This may be against what had already been issued by the court and when this happens, a parent may seek the court to make changes to accommodate the needs and preferences of the child. 

In addition, after reaching a certain age, a child may want to live with the non-custodial parent for any number of reasons. 

This is a situation that will require the parents to seek changes or modifications to the existing custody order directly on behalf of the child. 

8. Child Neglect by One of The Parents 

Child neglect is one of the more serious matters facing the court. Just like domestic violence and abuse, child neglect would necessitate the need for child custody modifications. 

If a custodial parent is found to have ignored the safety and protection of the child by neglecting him or her, the non-custodial parent can file for modifications with the court. 

If the court finds sufficient evidence that indeed the custodial parent is guilty of neglect, the custody of the child may be shifted to the other parent who is seeking changes. 

Child neglect can come in different forms. This can include:

Physical Neglect 

This is where the parent fails to provide for the physical necessities of the child such as food, clothing, or shelter. Also, in a very literal sense, leaving the child alone and unsupervised clearly counts as neglect. 

Physical neglect is a serious matter that may lead to the earlier custody order being terminated by the court. 

Emotional Neglect 

This is where the parent denies the child of the emotional support they need for their well-being. 

When the child feels ignored, isolated, or threatened, he or she may suffer emotionally and is one of the grounds for the other parent to seek modifications. 

Educational and Medical Neglect 

ignoring attention to the needs of the child regarding healthcare and education is considered a serious matter before the court. 

This may result in the child dropping out of school due to the failure of the parent to monitor and encourage school participation or being subjected to life-threatening illnesses by the failure of the parent to care for medical needs. 

Any form of neglect is enough to warrant termination of a custody order that had been previously issued if the other parent seeks such modifications. But keep in mind, the Judge will confirm the other parent is not engaged in the same practice.

9. One Parent Develops a Physical or Mental Illness 

Physical and mental wellness sometimes become uncertain. When one parent, whether custodial or non-custodial parent develops any form of illness, it may affect the custody schedule in place. 

An ailing parent may no longer be able to pick up the child at times that had been set or agreed to prior to getting medical treatment in a hospital. 

This would typically justify a temporary order until the parent is feeling better, and able to resume the normal schedule.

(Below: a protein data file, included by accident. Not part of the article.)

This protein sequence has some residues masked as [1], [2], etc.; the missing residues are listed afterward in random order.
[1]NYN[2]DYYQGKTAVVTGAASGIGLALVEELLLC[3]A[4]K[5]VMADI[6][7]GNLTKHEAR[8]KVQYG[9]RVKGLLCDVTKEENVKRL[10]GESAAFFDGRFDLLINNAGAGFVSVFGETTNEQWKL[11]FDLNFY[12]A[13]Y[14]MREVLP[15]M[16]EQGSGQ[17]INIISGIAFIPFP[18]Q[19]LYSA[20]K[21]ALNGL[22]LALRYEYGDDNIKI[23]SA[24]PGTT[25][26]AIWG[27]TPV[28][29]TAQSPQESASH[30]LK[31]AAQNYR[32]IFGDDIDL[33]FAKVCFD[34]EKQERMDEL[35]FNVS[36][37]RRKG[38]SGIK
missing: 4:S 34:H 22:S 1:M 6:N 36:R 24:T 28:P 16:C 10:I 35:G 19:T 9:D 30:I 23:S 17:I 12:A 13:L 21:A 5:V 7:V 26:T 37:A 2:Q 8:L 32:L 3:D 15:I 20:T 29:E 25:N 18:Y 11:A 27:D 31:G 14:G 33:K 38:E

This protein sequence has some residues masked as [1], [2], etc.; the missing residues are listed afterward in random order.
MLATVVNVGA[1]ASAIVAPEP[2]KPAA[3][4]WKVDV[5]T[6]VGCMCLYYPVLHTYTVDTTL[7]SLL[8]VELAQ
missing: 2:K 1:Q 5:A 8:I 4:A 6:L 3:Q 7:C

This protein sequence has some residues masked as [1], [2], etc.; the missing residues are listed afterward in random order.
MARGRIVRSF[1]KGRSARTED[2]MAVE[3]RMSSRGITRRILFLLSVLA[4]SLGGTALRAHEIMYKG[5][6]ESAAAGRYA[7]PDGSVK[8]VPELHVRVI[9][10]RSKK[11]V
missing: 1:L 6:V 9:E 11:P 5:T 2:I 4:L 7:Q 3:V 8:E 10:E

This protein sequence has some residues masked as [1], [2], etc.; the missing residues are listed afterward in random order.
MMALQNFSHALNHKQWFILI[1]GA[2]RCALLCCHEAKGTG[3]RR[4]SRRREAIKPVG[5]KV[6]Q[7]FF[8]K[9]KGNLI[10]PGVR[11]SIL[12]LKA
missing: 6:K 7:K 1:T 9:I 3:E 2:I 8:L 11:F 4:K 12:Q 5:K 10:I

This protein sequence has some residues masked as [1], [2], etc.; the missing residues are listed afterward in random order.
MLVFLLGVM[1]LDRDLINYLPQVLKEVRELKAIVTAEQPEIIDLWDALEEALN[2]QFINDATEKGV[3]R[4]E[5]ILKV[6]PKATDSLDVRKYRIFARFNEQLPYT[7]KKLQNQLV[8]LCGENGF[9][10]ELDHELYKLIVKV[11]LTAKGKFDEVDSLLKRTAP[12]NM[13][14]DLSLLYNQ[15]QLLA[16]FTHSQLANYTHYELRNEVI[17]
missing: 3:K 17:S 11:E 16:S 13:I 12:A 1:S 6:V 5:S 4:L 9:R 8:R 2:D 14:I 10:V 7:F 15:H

For more permanent physical or mental illnesses, a parent who is in good health may request the court to have custody terms changed to suit the current situation permanently. 

If that parent is considered fit to carry on the custody of the child, the court is likely to approve the changes, especially if they are not contested. 

10. One Parent Dies 

In an event of the death of the custodial parent, it would be easier in shared custody for the other parent to assume full custody of the child. 

That will require the living parent to request modifications of the custody order and have him or her assume the physical and legal custody of the child. 

The same can also apply if the non-custodial parent dies. The custodial parent can also seek the court to have the custody order revised. 

It may seem unnecessary, since the other parent is now gone, but there are many situations that can arise from third party influences that should be guarded against.

How to Modify Child Custody Agreements in California 

Modifying custody in California is not much different from that of other states. The easiest way is through the agreements of the two parties. 

If both parents have agreed to have modifications in certain areas, they can file for modifications with any California family court, and have them approved. Once approved, the order becomes enforceable. 

If one of the parents is not satisfied with the grounds for changes, the party who files for modification must provide sufficient reasons for modifications, and the court may conduct a hearing before a decision is made. 

If the grounds are sufficient to warrant a change, the court would approve the application for modification, and the new custody order reflecting the changes will be issued. 

It is also important to note that filing for modifications does not necessarily need the services of an attorney. However, an attorney would be helpful when the other party is not content with the proposed custody changes. 

Conclusion 

Child custody modification is usually inevitable. As parents, you should discuss the areas of modifications to make it easier for both of you to have better parenting time with the child while promoting the interests of the child. 

If you can’t agree, there are other options available before rushing to court. Not to mention, the court may order parents to exhaust all other options, including mediation, before asking the court to rule.

As we have discussed, there are a good number of reasons that would necessitate changes in child custody. It only requires one parent to have valid reasons for change to be considered by a judge. 

Where possible, you may opt to work with a lawyer to make things easier especially if the other parent is resistant to changes.